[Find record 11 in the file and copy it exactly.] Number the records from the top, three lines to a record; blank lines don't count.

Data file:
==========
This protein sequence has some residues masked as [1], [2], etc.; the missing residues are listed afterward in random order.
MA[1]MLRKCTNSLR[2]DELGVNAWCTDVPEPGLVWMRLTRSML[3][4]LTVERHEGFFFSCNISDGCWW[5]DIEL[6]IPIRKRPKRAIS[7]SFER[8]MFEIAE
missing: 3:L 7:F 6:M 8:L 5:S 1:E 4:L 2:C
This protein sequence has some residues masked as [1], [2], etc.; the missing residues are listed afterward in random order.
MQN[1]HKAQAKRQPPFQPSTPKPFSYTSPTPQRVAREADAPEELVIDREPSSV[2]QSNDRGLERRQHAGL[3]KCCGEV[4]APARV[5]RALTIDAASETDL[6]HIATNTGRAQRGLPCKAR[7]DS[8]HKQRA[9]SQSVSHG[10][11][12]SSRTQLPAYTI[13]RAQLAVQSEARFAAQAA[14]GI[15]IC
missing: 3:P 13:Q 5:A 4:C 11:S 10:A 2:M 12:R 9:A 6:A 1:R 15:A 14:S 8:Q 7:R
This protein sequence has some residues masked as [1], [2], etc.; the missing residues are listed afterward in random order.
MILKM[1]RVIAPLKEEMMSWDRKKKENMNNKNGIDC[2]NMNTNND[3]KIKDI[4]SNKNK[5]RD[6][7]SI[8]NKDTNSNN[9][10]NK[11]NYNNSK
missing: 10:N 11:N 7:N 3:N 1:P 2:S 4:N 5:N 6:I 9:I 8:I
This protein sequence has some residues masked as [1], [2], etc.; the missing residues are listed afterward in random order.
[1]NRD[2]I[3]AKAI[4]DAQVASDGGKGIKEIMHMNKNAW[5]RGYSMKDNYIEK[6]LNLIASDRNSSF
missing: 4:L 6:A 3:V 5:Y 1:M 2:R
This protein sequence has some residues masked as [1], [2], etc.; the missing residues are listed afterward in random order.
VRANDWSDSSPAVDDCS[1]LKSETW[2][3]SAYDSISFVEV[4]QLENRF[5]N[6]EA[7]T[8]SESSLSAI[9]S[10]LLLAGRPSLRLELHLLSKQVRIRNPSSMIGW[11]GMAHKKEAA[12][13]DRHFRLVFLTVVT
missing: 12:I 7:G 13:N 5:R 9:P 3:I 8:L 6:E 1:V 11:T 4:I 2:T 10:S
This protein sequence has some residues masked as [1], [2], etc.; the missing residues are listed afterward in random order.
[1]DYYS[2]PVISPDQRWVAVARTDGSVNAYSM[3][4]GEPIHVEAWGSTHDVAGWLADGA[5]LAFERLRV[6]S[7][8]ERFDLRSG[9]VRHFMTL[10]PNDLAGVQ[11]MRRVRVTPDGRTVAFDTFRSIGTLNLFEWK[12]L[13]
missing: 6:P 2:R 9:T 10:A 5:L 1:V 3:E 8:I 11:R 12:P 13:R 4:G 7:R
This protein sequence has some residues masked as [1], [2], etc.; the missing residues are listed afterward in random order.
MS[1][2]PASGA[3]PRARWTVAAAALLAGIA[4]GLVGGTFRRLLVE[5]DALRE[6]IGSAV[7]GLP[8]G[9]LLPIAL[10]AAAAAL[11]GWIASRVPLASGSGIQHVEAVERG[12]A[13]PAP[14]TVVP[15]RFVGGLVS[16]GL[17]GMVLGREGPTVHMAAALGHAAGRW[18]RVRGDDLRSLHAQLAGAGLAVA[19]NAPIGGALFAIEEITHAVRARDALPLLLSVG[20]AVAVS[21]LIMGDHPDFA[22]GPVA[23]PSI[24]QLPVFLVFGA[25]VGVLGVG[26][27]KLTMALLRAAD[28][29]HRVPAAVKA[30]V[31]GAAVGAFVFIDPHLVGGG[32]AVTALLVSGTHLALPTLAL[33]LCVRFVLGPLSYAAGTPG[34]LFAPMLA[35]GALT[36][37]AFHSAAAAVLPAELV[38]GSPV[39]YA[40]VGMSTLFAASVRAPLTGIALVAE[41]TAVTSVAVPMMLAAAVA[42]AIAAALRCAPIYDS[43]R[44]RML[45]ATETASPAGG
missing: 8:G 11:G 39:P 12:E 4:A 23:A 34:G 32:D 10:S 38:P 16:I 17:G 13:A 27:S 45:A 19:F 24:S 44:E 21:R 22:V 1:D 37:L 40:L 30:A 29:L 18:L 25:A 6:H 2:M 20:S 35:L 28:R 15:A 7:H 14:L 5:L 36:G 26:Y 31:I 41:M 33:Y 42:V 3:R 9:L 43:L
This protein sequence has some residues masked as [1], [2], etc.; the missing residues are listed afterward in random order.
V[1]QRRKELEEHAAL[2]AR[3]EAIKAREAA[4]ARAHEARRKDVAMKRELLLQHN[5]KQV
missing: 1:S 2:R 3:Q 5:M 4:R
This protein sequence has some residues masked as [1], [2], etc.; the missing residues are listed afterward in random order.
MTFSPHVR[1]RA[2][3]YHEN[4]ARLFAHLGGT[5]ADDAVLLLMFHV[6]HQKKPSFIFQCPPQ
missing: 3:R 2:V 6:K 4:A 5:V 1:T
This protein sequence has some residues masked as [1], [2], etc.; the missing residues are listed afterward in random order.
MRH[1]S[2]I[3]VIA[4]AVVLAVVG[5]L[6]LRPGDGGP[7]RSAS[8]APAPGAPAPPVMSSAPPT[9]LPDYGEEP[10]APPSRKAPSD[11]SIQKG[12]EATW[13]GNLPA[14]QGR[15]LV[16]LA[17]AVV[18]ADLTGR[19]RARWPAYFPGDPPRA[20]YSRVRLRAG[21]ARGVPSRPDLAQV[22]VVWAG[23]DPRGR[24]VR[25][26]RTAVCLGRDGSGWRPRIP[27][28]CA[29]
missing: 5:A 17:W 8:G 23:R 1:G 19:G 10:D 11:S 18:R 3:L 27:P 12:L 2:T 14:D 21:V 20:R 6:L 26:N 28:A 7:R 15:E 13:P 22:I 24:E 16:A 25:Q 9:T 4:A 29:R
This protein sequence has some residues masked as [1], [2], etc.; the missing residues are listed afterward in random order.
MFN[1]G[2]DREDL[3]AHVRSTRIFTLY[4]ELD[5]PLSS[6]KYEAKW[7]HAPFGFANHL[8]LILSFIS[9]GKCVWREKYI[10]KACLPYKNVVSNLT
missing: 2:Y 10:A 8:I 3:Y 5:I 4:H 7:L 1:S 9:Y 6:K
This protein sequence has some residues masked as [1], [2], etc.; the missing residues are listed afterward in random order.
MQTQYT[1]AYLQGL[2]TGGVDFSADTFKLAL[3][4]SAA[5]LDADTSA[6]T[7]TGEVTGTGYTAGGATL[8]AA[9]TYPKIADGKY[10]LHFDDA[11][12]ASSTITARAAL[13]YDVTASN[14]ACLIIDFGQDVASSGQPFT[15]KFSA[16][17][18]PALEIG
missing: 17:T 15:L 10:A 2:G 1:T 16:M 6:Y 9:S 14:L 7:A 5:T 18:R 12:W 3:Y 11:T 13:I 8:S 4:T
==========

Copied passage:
This protein sequence has some residues masked as [1], [2], etc.; the missing residues are listed afterward in random order.
MFN[1]G[2]DREDL[3]AHVRSTRIFTLY[4]ELD[5]PLSS[6]KYEAKW[7]HAPFGFANHL[8]LILSFIS[9]GKCVWREKYI[10]KACLPYKNVVSNLT
missing: 2:Y 10:A 8:I 3:Y 5:I 4:H 7:L 1:S 9:Y 6:K